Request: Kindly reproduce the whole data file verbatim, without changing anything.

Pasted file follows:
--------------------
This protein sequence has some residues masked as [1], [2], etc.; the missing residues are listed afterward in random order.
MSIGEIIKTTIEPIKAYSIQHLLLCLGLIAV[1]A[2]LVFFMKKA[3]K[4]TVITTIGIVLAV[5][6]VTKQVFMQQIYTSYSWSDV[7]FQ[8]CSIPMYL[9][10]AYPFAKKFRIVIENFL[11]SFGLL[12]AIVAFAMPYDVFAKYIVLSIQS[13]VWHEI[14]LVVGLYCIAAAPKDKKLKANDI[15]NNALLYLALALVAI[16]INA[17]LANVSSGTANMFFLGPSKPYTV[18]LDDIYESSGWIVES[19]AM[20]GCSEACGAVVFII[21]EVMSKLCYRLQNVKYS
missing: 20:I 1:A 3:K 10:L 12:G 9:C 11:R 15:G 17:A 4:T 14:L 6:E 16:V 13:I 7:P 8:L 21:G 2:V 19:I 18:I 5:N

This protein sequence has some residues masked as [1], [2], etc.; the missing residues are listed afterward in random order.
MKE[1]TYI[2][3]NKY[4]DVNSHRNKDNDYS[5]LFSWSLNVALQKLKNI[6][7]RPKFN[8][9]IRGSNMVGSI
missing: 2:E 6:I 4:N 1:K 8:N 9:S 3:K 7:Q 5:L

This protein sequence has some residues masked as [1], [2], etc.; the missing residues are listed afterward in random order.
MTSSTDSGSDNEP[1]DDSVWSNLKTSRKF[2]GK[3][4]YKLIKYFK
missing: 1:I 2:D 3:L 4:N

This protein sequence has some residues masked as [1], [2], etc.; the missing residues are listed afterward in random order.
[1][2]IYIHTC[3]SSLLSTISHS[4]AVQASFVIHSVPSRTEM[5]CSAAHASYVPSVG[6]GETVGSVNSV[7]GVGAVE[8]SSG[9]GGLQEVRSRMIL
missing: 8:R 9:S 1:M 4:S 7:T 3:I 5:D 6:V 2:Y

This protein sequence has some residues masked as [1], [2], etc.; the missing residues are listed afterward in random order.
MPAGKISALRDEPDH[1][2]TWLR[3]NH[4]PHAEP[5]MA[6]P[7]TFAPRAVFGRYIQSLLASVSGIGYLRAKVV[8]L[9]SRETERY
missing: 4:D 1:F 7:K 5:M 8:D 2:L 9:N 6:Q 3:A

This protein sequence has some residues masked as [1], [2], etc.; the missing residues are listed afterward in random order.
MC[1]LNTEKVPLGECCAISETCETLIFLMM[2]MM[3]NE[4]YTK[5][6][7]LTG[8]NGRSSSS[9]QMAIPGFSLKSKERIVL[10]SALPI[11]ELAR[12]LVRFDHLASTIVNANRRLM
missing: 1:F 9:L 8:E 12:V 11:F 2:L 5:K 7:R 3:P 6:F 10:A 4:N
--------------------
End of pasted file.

This protein sequence has some residues masked as [1], [2], etc.; the missing residues are listed afterward in random order.
MSIGEIIKTTIEPIKAYSIQHLLLCLGLIAV[1]A[2]LVFFMKKA[3]K[4]TVITTIGIVLAV[5][6]VTKQVFMQQIYTSYSWSDV[7]FQ[8]CSIPMYL[9][10]AYPFAKKFRIVIENFL[11]SFGLL[12]AIVAFAMPYDVFAKYIVLSIQS[13]VWHEI[14]LVVGLYCIAAAPKDKKLKANDI[15]NNALLYLALALVAI[16]INA[17]LANVSSGTANMFFLGPSKPYTV[18]LDDIYESSGWIVES[19]AM[20]GCSEACGAVVFII[21]EVMSKLCYRLQNVKYS
missing: 20:I 1:A 3:K 10:L 12:G 9:C 11:R 15:G 17:A 4:T 14:L 6:E 16:V 13:I 7:P 8:L 21:G 2:V 19:I 18:I 5:N

This protein sequence has some residues masked as [1], [2], etc.; the missing residues are listed afterward in random order.
MKE[1]TYI[2][3]NKY[4]DVNSHRNKDNDYS[5]LFSWSLNVALQKLKNI[6][7]RPKFN[8][9]IRGSNMVGSI
missing: 2:E 6:I 4:N 1:K 8:N 9:S 3:K 7:Q 5:L

This protein sequence has some residues masked as [1], [2], etc.; the missing residues are listed afterward in random order.
MTSSTDSGSDNEP[1]DDSVWSNLKTSRKF[2]GK[3][4]YKLIKYFK
missing: 1:I 2:D 3:L 4:N

This protein sequence has some residues masked as [1], [2], etc.; the missing residues are listed afterward in random order.
[1][2]IYIHTC[3]SSLLSTISHS[4]AVQASFVIHSVPSRTEM[5]CSAAHASYVPSVG[6]GETVGSVNSV[7]GVGAVE[8]SSG[9]GGLQEVRSRMIL
missing: 8:R 9:S 1:M 4:S 7:T 3:I 5:D 6:V 2:Y

This protein sequence has some residues masked as [1], [2], etc.; the missing residues are listed afterward in random order.
MPAGKISALRDEPDH[1][2]TWLR[3]NH[4]PHAEP[5]MA[6]P[7]TFAPRAVFGRYIQSLLASVSGIGYLRAKVV[8]L[9]SRETERY
missing: 4:D 1:F 7:K 5:M 8:D 2:L 9:N 6:Q 3:A

This protein sequence has some residues masked as [1], [2], etc.; the missing residues are listed afterward in random order.
MC[1]LNTEKVPLGECCAISETCETLIFLMM[2]MM[3]NE[4]YTK[5][6][7]LTG[8]NGRSSSS[9]QMAIPGFSLKSKERIVL[10]SALPI[11]ELAR[12]LVRFDHLASTIVNANRRLM
missing: 1:F 9:L 8:E 12:V 11:F 2:L 5:K 7:R 3:P 6:F 10:A 4:N